Drink with any beer you like or any red wine you like that can stand up however to a sweet and sour dish. A good Zinfandel, or Beaujolais. Riesling is good too, IMO, and Ontario has many suitable  ones.

Brussels sprouts lightly steamed or boiled with butter, or cabbage sections cooked ditto. Plain boiled potatoes or noodles buttered, or the classic French fries of Lille and Belgium – all work very well.

Simplicity itself.

N.B. For those who wish to try it with bacon and spice bread (or regular bread but adding ginger, nutmeg, mace or cinnamon), here is a French recipe from the Internet which looks good. It calls for a liter of Pelforth Brune, similar perhaps to Black Oak or Amsterdam brown ale in Ontario, or, Leffe Brune for a “sweeter” taste (but you can adjust the sweetness with less or more sugar anyway). One thing I would advise is, don’t try too many flavours willy nilly, you will get a muddled result that is okay but not great. Escoffier’s recipe is here, (see pg. 398) which first appeared in 1904. It employs the classic lambic. As sours are a dime a dozen in the craft beer world, try any of those in lieu of lambic but if you have that, or any gueuze, or any Flanders red ale, go with that. Otherwise, from Coors Light + vinegar to Sam’s Old Chitterling Ale Aged in Ancient Mead Casks + vinegar, you will acquit yourself very well.

Note re image: image is in public domain and source used is here.




4 thoughts on “A Classic Beer Dish: Carbonade Flamande

  1. Thanks Barm and I’m always reminded of a story by the American cookery writer Richard Olney. (See https://en.wikipedia.org/wiki/Richard_Olney_(food_writer). He had a place in south of France for many years. The day after a party, this is circa-1970, he collected the ends of all the wine bottles from the night before. Some were (now flat) Champagne, some red, some white, etc. He combined them and used them for a burgundy beef dish. He said it was the finest he had ever made.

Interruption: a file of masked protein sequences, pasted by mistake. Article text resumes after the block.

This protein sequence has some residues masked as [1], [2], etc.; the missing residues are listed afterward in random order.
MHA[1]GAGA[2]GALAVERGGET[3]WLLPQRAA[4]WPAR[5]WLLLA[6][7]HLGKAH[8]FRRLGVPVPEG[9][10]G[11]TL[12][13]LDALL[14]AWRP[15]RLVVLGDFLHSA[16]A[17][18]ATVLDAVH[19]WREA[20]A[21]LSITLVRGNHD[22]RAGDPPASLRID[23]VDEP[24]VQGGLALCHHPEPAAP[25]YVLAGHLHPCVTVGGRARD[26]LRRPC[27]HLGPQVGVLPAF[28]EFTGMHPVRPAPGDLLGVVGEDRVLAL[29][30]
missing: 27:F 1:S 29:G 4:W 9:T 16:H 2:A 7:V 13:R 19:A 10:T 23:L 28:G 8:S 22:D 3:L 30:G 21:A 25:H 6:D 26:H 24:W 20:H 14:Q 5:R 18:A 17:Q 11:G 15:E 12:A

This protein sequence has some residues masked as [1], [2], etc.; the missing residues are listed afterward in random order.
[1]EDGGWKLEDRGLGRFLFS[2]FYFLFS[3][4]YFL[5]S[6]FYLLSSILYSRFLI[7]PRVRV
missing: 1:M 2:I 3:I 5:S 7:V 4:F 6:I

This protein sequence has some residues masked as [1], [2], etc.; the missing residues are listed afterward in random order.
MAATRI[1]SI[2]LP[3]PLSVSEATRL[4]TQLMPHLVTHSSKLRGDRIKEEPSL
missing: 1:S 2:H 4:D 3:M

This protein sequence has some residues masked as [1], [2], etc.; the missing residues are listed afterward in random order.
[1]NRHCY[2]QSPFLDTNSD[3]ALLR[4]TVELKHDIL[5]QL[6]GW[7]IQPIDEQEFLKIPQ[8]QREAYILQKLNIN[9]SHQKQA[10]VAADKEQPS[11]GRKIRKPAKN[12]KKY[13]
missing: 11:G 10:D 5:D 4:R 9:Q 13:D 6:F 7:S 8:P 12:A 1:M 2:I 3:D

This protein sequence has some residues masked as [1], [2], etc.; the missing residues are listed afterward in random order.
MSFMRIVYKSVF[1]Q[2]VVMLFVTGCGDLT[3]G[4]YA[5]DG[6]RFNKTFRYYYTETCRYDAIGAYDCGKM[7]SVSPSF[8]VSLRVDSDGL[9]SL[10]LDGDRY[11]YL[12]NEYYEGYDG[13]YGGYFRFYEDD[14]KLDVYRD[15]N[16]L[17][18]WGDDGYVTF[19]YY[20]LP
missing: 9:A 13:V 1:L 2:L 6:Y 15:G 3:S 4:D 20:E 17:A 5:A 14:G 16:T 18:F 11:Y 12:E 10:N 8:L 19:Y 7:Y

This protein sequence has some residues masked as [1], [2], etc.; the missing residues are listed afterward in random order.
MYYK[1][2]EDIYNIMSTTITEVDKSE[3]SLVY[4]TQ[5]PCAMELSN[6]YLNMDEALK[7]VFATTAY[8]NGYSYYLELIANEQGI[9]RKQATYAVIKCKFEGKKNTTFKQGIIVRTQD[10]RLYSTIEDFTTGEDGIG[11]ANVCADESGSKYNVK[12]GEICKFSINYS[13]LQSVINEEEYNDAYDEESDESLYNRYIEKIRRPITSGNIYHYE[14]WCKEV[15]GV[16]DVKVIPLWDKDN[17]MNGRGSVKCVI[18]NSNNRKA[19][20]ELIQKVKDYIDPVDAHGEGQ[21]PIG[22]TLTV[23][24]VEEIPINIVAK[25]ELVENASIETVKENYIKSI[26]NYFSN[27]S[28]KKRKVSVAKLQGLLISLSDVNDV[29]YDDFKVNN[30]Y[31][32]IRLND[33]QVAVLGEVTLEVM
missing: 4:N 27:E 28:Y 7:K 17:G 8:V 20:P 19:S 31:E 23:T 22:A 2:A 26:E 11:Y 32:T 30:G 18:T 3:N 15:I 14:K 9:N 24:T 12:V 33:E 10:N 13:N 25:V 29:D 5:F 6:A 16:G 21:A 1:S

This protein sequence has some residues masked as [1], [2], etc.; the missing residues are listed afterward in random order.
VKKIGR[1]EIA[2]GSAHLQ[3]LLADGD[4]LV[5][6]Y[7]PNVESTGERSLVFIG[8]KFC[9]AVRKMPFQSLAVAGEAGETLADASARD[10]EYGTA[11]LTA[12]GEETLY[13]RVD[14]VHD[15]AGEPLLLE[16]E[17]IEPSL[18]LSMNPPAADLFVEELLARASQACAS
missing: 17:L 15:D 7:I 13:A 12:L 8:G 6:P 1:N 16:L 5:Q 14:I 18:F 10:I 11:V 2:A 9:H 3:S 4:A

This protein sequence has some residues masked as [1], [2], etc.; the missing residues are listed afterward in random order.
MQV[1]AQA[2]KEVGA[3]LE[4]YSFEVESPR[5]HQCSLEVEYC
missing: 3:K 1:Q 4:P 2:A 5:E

• In many ways it is, Chuck, although the mustard and herbs give it a different tone from that very worthy dish. The latter uses sour cream as well…

      Now that you mention it, I have a recipe for sauerbraten that is based on beer, not wine as is the custom. I’ll write this up soon, perhaps. Nor can one dismiss it as a dispensable North American do-it-yourself, as the recipe comes direct from Germany although it does involves Americans and indirectly the Second World War.

      I’ll return to this soon, I hope.


  2. I am sure you are right and the vinegar in contemporary recipes is there to imitate the flavour of a more acidic beer used in the past. I have never seen any sense in the adage “don’t cook with a [wine] you wouldn’t drink”. Cooking is the perfect way to utilise beer that has become too sour to drink, has gone flat, etc. I doubt very much that people of the past were pouring their unpalatable beer down the drain.